After a Fashion
Fashion correspondent Tom Palmer reports from Iceland's Futurice fashion week.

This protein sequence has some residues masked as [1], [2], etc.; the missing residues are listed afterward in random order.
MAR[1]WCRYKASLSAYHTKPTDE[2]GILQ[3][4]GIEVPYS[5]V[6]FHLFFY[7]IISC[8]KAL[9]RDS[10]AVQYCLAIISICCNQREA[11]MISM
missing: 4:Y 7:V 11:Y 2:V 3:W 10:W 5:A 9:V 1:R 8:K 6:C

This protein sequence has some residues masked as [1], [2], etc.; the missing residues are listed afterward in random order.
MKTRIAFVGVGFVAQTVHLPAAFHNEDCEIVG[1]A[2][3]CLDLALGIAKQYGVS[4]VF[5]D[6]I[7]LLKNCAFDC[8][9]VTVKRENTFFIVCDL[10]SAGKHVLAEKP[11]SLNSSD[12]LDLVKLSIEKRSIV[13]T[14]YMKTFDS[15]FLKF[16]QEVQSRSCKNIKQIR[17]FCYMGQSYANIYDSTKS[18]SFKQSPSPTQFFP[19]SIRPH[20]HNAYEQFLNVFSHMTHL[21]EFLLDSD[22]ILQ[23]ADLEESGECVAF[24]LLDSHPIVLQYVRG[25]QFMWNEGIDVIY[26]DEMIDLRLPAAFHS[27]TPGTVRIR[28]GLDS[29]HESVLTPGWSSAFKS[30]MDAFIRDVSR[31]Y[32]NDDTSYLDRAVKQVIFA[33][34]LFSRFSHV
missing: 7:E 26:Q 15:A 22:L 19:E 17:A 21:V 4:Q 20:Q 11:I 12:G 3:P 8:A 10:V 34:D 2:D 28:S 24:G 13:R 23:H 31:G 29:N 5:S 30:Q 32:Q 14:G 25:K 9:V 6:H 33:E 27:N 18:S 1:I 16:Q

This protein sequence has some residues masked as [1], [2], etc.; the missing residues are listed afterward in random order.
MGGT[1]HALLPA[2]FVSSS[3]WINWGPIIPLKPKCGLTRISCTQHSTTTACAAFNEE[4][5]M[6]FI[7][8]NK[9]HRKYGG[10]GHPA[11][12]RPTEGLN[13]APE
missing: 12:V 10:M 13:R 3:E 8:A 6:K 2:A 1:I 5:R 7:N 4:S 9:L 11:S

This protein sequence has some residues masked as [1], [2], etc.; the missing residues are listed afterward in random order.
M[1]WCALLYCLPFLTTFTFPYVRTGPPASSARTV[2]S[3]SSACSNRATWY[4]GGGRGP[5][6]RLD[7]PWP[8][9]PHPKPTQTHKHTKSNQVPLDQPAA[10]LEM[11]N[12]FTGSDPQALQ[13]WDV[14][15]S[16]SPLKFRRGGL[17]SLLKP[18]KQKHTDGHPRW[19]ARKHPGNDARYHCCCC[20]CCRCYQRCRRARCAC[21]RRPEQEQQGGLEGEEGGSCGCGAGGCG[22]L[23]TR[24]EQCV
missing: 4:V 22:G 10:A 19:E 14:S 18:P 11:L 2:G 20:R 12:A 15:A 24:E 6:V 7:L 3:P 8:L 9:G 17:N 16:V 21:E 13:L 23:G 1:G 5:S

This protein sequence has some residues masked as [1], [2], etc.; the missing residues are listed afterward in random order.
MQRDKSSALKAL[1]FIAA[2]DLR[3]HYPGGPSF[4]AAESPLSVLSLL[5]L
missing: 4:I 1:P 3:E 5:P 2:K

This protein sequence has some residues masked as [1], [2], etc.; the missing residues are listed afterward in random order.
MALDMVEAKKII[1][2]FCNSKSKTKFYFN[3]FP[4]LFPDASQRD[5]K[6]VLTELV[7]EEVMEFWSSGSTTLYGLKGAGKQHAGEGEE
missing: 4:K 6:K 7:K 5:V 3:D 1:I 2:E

GLAMOUR ON THE GLACIER We came, we saw, we wore our favorite sweaters in August. Friends, I am talking about three whirlwind days spent attending Iceland's inaugural Fashion Week. I know -- right now you've got images of poofy fur parkas and snow boots on the tundra, and before I touched down in Reykjavik, that's what I imagined too. Such a misconception only heightened the bliss when I discovered the truth about Europe's newest fashion scene. My partner in crime for the event was Kendall Morgan, fashion journalist for The Dallas Morning News, longtime friend and notorious mischief-maker. She arranged for press passes, and with a well-planned itinerary before us, jet lag would simply have to wait. I polished up my camera, and we prepared to join the brigade of international fashionistas. Over my first Icelandic meal (sandwiches of honey, mayonnaise, and bell pepper), it became obvious that whatever fashion spectacle may lie ahead would be intriguing. From those same clean, bustling streets and haunting countryside came electronica heavyweights Gus Gus, rock & roll goddess Moa, godmother of cyberstyle Björk, up-and-coming ambienteers Sigur R#243;s, and even Gunnar Hansen, the original Leatherface in Texas Chainsaw Massacre. With that kind of legacy, Iceland's young designers were already off to a good start. Futurice, as the event was formally named, wasted little time getting to the point. On the hourlong bus ride to the first set of fashion shows, we took in the alien topography. Vast stretches of moss-covered rock gave the impression that trolls were going to pop out over the next jagged hilltop. With billowing steam rising from a valley, we finally reached the Blue Lagoon, possibly Iceland's biggest attraction to locals and tourists alike. Brilliantly utilizing the Lagoon's geothermal hot springs, civic planners built a virtually pollution-free energy plant in conjunction with a public bathing facility known for beauty-enhancing effects. But that night, the Lagoon was to become an electrified petri dish of musical and design talent. Poised at the end of the runway, the effects of the bubbling blue Absolut cocktails vanished with the debut collection of Aftur. The highlight of the event were sisters Bára & Raven, who put together a collection that mixed the psycho tailoring of early Alexander McQueen with the trashy aesthetic of 1980s cock rock. Faded black heavy metal T-shirts were reborn as sexy dresses and mixed with jacket/shawl/capes. With a host of Eighties-inspired accessories, those girls have a firm grip on rock & roll's sex appeal. The evening progressed with collections from Sæunn/Æ and Ragna Fr#243;öa/Path of Love, as well as the collections from Britain's Tristan Webber, and Parisian genius/freak Jeremy Scott. Just as the audience was about to overdose from all the eye candy onstage, the lights dimmed, everyone turned 180 degrees, and Iceland's hottest musical acts took over. Gus Gus kept everyone's heart rate up, and Moa didn't disappoint, even if Björk did by being a no-show. At the next day's show, Eighties Revival was again a central theme, though wispy ultra-feminine pieces of classic beauty balanced the spectacle. Futurice came to an end later that night with a fête hosted by the Reykjavik's mayor and a glammed-up after-hours party hosted by Aftur. On the bus back to the airport, hazy from too many bubbling blue cocktails, it occurred to me that if trolls were running around in the hills, they probably looked great doing it. -- Tom Palmer
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